Heat waves caused a record 2,556 excess deaths in Britain this summer, the government estimated last Thursday. Reuters reported that from June to August, the United Kingdom suffered not one but a number of record-breaking heat waves. However, researchers speculate that the pandemic may have exacerbated matters by deterring people with heatstroke from seeking hospital care, lest they catch the virus.
Apropos the coronavirus, the Red Cross organization noted in an umbrella report “Come Heat or High Water” that there’s no vaccine for climate change. The U.S. passed 12 million COVID-19 cases – known cases, that is – on Saturday, which is serious. But unsurvivable conditions on the planet will be even more serious.
100% of coral will be in trouble this century
Most coral survive through a symbiotic relationship with zooxanthellae (algae that live within the coral tissues). Coral bleaching happens when the algae partner dies. If emissions continue unabated, 100 percent of all coral will suffer severe bleaching sooner, not later, in this century, warns a new United Nations report by lead author Ruben van Hooidonk of the NOAA’s Cooperative Institute for Marine and Atmospheric Studies. When will annual severe bleaching begin? By 2034, it seems, nine years earlier than had been projected as a global average for the worst-case scenario.
And under the not-worst scenario? Annual severe bleaching is anticipated by 2045, assuming the present climatic trajectory persists. Fulfilling the Paris Agreement will be too little too late, the report mourns. Some reefs will be affected sooner, some later. If the conditions that killed the algal partner (generally, heat and/or acidification) subside within days, the algae come back and all is well. If the bleaching persists, the coral dies. Polluting the water isn’t helpful either. What can be done? You know: cut back consumption massively, globally, period.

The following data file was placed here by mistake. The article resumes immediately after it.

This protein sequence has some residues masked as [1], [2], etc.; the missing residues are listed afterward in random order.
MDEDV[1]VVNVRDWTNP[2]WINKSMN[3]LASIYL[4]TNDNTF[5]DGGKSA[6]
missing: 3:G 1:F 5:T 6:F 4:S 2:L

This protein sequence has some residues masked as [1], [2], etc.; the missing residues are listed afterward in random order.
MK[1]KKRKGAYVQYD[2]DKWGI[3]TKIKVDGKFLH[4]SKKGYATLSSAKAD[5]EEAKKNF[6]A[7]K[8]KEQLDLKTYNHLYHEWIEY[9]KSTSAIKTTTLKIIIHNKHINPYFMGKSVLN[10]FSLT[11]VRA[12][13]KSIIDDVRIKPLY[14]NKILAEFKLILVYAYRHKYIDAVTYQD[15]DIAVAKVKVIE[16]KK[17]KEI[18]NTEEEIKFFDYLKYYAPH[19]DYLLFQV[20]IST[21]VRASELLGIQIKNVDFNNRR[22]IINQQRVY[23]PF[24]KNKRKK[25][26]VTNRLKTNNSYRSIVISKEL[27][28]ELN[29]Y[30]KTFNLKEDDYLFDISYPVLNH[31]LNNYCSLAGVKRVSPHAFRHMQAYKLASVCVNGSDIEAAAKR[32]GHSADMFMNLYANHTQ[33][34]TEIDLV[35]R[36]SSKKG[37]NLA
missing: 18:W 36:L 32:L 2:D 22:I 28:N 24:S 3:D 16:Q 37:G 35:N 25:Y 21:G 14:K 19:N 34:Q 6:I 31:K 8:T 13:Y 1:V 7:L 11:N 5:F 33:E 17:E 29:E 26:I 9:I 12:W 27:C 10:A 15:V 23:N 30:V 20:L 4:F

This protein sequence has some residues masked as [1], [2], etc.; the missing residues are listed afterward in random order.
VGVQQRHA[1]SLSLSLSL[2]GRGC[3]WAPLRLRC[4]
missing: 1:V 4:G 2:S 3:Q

Trump in last-ditch effort to cause damage
In its death throes, the Trump administration is pushing dozens of anti-environmental laws weakening protections for birds, expanding Arctic drilling for the sake of America’s “energy leadership” and hamstringing future regulation of threats to public health, warns MarketWatch. “We’re going to see a real scorched-earth effort here at the tail end of the administration,” said Brian Rutledge, a vice president at the National Audubon Society. Some Joe Biden can reverse easily, others less so, as the seesaw in Washington continues to judder.
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As suspected, kelp might help mitigate ocean acidification, a team reported last week in JGR Oceans – a little. Kelp can grow very fast, many inches a day, during which it intensively photosynthesizes, removing carbon dioxide from the seawater and adding oxygen. Good. Testing showed slightly less acidic water near the sea surface where kelp lives. Good. But the ameliorating effect didn’t extend to the seafloor where acidification is the most intense and where acid-vulnerable animals live. “One of the main takeaways for me is the limitation of the potential benefits from kelp productivity,” said lead author Heidi Hirsh, a Ph.D. student at Stanford’s School of Earth, Energy & Environmental Sciences.
Kelp is (a) not exactly a plant – it’s a heterokont – and (b) in trouble. Kelp forests once thrived in the cool shallows off North America, but since 2014 have been devastated by an extreme change in their environment. To wit: the extreme decline in populations of sea stars, which used to eat sea urchins, which eat kelp. Also, the kelp doesn’t appreciate the warming water. But don’t eulogize the giant seaweed just yet: National Geographic describes a multidisciplinary effort to save the “sequoia of the seas.”
Amazon more resilient to dryness than thought
Rainforests are thought not to do well when rainfall diminishes i.e., to water stress. Models of climate change consider that increasing aridity diminishes photosynthesis rates in certain parts of the Amazon. But now a new observational study found that in very wet parts of the jungle, if anything, increased dryness of the air boosted photosynthesis. “As the trees become stressed, they generate more efficient leaves that can more than compensate for water stress,” reported Pierre Gentine, associate professor affiliated with the Earth Institute at Columbia University, and the team in Science Advances.